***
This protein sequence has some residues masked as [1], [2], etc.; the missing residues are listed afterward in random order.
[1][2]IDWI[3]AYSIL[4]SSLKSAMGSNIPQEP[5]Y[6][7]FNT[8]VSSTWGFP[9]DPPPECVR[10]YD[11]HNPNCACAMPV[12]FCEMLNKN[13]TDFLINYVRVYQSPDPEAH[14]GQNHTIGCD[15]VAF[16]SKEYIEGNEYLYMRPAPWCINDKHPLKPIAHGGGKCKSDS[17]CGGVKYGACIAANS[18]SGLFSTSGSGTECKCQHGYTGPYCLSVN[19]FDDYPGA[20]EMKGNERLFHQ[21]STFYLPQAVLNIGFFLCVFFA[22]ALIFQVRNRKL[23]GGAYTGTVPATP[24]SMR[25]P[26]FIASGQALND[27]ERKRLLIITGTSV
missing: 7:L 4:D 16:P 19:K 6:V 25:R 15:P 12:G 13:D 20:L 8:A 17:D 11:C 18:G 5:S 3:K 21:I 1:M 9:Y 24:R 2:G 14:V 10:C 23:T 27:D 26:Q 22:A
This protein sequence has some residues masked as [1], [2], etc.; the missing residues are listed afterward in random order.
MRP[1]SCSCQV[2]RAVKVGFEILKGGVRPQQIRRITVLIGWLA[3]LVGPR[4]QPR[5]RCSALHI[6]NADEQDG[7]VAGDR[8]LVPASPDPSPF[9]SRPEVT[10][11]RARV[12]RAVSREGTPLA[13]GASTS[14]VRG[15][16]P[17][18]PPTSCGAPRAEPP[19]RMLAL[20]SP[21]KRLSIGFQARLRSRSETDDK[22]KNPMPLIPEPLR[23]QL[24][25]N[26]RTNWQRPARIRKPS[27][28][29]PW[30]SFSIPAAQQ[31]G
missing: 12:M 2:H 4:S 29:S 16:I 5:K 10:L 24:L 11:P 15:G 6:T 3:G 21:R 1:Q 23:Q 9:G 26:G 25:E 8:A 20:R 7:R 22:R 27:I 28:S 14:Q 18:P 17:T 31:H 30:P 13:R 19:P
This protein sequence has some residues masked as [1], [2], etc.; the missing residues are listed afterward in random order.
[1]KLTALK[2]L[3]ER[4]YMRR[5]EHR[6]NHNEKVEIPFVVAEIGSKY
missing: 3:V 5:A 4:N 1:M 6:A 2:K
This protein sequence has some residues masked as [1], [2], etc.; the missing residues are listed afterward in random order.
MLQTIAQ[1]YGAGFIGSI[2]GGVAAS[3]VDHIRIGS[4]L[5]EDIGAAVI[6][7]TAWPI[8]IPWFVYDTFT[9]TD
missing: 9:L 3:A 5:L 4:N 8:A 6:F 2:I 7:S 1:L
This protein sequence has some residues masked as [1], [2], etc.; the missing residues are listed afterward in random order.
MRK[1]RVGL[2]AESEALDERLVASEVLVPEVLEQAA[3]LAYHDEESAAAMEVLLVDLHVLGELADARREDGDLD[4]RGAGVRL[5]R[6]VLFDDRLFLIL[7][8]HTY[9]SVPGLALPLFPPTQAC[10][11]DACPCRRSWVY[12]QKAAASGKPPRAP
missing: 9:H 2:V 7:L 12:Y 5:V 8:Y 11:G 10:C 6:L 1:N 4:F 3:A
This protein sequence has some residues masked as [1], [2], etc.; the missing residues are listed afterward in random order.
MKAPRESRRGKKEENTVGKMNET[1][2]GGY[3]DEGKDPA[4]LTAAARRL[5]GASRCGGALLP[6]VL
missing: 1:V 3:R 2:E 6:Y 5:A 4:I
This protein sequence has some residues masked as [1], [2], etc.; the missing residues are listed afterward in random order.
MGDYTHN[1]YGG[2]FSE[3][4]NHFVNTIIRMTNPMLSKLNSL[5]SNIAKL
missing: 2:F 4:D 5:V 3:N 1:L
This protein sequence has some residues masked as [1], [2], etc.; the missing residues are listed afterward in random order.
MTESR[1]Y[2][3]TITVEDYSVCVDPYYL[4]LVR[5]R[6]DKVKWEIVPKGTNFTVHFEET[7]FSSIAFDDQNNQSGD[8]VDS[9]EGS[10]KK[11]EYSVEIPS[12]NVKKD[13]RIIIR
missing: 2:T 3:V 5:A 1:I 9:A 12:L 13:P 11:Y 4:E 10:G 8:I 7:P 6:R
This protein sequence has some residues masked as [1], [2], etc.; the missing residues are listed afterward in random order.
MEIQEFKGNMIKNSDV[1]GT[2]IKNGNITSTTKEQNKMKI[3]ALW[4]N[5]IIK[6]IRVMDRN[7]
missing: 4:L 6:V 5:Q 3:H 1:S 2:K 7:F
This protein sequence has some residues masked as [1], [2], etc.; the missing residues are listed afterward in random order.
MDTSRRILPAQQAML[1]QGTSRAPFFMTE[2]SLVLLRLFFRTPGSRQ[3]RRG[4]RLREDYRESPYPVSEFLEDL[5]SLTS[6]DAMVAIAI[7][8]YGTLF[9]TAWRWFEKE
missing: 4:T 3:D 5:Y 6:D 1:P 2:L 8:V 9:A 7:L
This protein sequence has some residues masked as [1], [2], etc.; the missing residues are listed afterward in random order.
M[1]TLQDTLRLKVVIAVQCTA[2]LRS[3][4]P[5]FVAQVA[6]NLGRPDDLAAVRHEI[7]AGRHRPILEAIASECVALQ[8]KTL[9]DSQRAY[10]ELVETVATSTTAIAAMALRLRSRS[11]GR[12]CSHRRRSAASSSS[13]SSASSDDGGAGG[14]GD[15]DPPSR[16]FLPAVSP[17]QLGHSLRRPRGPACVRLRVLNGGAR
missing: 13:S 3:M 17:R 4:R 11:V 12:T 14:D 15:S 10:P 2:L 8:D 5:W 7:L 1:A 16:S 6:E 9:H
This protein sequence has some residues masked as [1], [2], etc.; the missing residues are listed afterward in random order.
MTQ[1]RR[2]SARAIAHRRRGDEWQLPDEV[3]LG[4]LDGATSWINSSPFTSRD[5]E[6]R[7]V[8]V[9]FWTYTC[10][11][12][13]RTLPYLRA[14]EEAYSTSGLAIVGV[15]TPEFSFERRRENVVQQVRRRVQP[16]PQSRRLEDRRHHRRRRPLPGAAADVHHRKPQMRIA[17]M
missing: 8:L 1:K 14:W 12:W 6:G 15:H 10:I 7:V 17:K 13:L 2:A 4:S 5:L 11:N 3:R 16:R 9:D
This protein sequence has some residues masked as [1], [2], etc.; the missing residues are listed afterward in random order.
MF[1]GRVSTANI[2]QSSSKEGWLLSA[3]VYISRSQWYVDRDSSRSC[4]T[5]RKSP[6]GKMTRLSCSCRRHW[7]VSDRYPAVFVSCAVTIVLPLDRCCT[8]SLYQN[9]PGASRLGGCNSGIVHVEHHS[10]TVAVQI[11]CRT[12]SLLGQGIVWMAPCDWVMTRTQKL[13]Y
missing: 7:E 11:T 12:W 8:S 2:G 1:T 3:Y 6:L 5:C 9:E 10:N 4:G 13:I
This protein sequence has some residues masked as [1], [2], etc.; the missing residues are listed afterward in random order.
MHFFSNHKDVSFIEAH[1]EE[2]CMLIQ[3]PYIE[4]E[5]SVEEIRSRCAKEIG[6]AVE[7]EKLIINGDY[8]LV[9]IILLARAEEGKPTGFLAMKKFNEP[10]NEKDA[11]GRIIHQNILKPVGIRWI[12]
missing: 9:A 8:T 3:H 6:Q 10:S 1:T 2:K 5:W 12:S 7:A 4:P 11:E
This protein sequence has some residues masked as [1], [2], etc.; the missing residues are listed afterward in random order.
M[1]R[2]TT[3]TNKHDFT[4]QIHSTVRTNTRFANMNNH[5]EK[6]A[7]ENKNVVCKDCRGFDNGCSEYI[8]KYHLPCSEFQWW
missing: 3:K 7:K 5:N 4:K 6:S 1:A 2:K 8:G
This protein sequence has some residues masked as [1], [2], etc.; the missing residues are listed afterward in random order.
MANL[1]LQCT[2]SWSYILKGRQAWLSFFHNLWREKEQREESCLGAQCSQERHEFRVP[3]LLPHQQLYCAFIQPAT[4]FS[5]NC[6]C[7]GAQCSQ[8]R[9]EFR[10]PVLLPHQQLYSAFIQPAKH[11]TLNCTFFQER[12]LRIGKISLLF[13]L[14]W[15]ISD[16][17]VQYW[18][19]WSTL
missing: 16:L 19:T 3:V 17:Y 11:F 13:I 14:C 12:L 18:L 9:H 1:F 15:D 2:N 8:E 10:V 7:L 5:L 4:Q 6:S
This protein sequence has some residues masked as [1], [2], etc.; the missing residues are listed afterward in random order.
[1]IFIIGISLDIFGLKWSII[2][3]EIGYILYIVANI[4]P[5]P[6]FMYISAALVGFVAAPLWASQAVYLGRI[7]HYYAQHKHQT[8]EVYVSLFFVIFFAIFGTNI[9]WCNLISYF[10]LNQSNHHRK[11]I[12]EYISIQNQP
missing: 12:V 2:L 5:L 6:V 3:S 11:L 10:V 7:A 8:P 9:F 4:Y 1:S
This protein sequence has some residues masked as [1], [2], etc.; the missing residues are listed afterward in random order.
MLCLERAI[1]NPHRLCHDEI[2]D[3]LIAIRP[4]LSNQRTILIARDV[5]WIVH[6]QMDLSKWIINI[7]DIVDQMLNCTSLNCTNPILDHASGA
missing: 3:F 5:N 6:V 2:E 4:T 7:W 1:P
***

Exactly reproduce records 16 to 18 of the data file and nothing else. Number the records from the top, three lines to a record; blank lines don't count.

This protein sequence has some residues masked as [1], [2], etc.; the missing residues are listed afterward in random order.
MANL[1]LQCT[2]SWSYILKGRQAWLSFFHNLWREKEQREESCLGAQCSQERHEFRVP[3]LLPHQQLYCAFIQPAT[4]FS[5]NC[6]C[7]GAQCSQ[8]R[9]EFR[10]PVLLPHQQLYSAFIQPAKH[11]TLNCTFFQER[12]LRIGKISLLF[13]L[14]W[15]ISD[16][17]VQYW[18][19]WSTL
missing: 16:L 19:T 3:V 17:Y 11:F 13:I 14:C 12:L 18:L 9:H 1:F 15:D 2:N 8:E 10:V 7:L 5:L 4:Q 6:S
This protein sequence has some residues masked as [1], [2], etc.; the missing residues are listed afterward in random order.
[1]IFIIGISLDIFGLKWSII[2][3]EIGYILYIVANI[4]P[5]P[6]FMYISAALVGFVAAPLWASQAVYLGRI[7]HYYAQHKHQT[8]EVYVSLFFVIFFAIFGTNI[9]WCNLISYF[10]LNQSNHHRK[11]I[12]EYISIQNQP
missing: 12:V 2:L 5:L 6:V 3:S 11:L 10:V 7:A 8:P 9:F 4:Y 1:S
This protein sequence has some residues masked as [1], [2], etc.; the missing residues are listed afterward in random order.
MLCLERAI[1]NPHRLCHDEI[2]D[3]LIAIRP[4]LSNQRTILIARDV[5]WIVH[6]QMDLSKWIINI[7]DIVDQMLNCTSLNCTNPILDHASGA
missing: 3:F 5:N 6:V 2:E 4:T 7:W 1:P